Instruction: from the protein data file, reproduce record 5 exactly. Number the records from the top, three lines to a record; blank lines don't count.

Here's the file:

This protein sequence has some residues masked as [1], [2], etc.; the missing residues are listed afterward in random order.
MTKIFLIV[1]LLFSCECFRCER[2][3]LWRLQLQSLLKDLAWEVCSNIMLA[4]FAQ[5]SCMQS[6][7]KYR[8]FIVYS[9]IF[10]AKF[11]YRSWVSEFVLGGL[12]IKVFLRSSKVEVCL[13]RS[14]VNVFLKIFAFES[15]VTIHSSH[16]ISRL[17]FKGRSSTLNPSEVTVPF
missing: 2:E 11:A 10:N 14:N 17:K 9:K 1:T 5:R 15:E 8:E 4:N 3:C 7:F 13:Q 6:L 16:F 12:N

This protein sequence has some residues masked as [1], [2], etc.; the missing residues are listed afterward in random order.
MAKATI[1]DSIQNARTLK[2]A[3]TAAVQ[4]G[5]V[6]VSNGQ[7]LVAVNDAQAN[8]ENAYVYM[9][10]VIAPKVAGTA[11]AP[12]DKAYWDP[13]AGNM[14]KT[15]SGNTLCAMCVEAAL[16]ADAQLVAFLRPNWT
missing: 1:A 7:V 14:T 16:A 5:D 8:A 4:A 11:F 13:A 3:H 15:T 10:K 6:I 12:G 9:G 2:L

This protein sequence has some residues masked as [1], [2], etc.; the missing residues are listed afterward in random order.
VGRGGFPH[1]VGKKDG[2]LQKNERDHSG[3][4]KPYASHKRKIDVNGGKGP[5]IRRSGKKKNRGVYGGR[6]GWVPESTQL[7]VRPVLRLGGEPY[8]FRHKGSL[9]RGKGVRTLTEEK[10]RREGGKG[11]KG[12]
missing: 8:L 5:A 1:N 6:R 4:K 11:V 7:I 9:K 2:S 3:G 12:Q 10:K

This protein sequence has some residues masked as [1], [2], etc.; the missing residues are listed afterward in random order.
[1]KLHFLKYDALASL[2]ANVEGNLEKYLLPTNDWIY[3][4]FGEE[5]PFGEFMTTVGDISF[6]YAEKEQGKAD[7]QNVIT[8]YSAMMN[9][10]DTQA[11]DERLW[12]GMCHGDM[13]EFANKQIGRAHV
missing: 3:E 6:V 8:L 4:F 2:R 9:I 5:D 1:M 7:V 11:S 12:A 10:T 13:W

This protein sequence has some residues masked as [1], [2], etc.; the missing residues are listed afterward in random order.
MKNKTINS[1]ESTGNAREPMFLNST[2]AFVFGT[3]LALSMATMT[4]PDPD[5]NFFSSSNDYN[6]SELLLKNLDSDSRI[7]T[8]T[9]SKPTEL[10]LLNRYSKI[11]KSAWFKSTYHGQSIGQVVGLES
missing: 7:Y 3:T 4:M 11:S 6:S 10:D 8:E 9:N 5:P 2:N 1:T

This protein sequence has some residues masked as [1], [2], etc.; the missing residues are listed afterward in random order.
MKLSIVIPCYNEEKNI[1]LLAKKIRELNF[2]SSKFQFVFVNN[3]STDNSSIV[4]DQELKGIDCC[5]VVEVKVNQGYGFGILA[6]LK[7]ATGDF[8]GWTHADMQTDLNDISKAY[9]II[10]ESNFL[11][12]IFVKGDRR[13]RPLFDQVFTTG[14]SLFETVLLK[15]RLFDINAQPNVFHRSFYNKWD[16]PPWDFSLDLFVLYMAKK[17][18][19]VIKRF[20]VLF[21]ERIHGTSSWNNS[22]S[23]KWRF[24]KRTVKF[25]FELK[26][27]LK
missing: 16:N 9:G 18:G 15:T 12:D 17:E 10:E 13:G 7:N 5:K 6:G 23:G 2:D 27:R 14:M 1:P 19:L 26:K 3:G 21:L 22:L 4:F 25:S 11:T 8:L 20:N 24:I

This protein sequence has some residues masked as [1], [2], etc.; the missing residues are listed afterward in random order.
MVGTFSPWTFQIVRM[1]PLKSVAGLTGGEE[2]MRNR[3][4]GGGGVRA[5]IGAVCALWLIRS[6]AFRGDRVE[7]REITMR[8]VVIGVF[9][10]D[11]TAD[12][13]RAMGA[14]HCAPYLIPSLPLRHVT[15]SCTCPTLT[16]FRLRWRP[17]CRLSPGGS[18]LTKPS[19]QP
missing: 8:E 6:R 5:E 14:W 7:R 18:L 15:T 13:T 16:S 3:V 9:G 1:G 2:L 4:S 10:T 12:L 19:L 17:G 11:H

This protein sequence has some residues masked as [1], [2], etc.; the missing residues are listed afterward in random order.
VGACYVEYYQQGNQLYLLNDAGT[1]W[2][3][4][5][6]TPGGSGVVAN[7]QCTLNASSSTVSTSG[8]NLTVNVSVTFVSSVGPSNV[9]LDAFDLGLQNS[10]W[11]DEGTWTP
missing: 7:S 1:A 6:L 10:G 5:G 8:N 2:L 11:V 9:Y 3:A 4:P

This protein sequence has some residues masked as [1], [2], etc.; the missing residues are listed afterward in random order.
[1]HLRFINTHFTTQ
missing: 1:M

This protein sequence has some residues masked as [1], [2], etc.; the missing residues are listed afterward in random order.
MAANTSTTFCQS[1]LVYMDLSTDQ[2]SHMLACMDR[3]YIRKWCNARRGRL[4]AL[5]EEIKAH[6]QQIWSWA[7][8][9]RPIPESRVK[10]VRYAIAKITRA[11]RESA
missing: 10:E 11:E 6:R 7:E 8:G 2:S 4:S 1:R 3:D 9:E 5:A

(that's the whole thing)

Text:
This protein sequence has some residues masked as [1], [2], etc.; the missing residues are listed afterward in random order.
MKNKTINS[1]ESTGNAREPMFLNST[2]AFVFGT[3]LALSMATMT[4]PDPD[5]NFFSSSNDYN[6]SELLLKNLDSDSRI[7]T[8]T[9]SKPTEL[10]LLNRYSKI[11]KSAWFKSTYHGQSIGQVVGLES
missing: 7:Y 3:T 4:M 11:S 6:S 10:D 8:E 9:N 5:P 2:N 1:T